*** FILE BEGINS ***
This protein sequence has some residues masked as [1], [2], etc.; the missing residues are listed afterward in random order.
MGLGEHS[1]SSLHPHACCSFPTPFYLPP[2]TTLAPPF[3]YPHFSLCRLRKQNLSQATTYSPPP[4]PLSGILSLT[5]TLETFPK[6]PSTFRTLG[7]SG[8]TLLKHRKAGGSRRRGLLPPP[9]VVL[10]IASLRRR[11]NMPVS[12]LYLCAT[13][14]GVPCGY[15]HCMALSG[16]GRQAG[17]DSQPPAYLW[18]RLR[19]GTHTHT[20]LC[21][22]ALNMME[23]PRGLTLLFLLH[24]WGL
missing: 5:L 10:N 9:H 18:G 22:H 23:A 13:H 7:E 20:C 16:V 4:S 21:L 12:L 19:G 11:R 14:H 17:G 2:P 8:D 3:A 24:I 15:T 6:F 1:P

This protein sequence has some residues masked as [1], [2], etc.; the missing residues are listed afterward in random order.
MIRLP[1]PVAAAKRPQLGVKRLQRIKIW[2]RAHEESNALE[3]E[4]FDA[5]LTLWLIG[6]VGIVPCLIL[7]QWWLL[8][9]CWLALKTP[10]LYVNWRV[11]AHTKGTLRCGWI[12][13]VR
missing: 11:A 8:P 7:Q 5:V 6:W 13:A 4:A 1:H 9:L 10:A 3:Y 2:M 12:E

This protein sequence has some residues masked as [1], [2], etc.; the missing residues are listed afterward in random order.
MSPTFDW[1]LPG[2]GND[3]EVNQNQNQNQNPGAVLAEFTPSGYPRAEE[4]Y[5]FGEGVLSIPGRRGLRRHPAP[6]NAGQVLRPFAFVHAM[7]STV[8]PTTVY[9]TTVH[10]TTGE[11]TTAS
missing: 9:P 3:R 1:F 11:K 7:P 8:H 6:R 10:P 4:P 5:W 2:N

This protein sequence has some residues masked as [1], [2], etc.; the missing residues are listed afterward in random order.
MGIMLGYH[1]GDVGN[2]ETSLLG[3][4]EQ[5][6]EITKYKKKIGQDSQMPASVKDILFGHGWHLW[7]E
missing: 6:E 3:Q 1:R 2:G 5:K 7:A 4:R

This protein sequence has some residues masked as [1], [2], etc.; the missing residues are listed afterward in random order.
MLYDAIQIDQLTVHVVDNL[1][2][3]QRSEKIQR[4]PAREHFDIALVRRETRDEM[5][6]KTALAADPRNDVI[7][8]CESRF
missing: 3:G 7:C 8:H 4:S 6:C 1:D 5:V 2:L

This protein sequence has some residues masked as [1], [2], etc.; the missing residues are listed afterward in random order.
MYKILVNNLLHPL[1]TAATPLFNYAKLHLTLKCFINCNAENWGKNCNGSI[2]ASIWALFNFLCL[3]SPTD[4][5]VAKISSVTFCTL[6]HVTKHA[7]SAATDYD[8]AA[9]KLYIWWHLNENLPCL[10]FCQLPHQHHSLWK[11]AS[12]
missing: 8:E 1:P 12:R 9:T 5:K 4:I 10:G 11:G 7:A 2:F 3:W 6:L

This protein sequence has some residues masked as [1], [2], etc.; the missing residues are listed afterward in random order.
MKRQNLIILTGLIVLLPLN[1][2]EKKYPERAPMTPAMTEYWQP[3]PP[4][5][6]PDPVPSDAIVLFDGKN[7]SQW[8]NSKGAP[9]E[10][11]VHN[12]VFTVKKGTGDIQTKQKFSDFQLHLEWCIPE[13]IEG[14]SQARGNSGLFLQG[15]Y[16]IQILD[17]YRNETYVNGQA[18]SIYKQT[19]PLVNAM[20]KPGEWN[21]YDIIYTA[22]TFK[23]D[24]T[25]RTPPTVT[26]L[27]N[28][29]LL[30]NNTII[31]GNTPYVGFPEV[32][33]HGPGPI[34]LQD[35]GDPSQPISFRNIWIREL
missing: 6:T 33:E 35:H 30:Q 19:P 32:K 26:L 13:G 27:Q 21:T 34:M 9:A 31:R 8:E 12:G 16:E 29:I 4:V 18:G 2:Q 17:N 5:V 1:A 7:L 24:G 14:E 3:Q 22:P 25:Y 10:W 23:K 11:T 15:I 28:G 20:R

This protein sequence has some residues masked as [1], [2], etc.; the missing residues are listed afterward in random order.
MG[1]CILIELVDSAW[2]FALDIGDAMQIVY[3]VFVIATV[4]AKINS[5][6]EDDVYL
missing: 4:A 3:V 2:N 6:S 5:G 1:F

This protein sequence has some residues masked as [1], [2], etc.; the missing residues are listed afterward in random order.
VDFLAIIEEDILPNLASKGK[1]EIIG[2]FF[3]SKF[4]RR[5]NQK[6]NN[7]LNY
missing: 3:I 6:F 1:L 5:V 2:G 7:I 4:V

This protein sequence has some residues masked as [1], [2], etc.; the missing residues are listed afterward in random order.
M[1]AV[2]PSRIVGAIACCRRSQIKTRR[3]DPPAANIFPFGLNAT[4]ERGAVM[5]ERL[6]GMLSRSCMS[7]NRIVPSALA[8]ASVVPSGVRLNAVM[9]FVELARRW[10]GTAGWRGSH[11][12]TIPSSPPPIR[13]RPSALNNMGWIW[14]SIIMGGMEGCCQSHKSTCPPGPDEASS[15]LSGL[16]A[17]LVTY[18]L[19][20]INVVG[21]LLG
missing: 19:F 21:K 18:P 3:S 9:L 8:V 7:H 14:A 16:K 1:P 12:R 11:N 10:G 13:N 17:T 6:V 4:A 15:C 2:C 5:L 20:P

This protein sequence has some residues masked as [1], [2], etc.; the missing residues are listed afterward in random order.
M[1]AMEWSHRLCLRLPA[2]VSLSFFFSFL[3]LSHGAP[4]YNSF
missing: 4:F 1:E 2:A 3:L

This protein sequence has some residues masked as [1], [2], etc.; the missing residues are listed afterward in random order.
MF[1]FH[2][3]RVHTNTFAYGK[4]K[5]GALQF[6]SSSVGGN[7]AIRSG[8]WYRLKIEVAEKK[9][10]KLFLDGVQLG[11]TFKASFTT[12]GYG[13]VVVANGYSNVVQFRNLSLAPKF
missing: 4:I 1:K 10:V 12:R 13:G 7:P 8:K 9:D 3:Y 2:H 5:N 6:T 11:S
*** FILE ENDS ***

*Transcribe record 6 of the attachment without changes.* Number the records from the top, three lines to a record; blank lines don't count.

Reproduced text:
This protein sequence has some residues masked as [1], [2], etc.; the missing residues are listed afterward in random order.
MYKILVNNLLHPL[1]TAATPLFNYAKLHLTLKCFINCNAENWGKNCNGSI[2]ASIWALFNFLCL[3]SPTD[4][5]VAKISSVTFCTL[6]HVTKHA[7]SAATDYD[8]AA[9]KLYIWWHLNENLPCL[10]FCQLPHQHHSLWK[11]AS[12]
missing: 8:E 1:P 12:R 9:T 5:K 4:I 10:G 11:G 7:A 2:F 3:W 6:L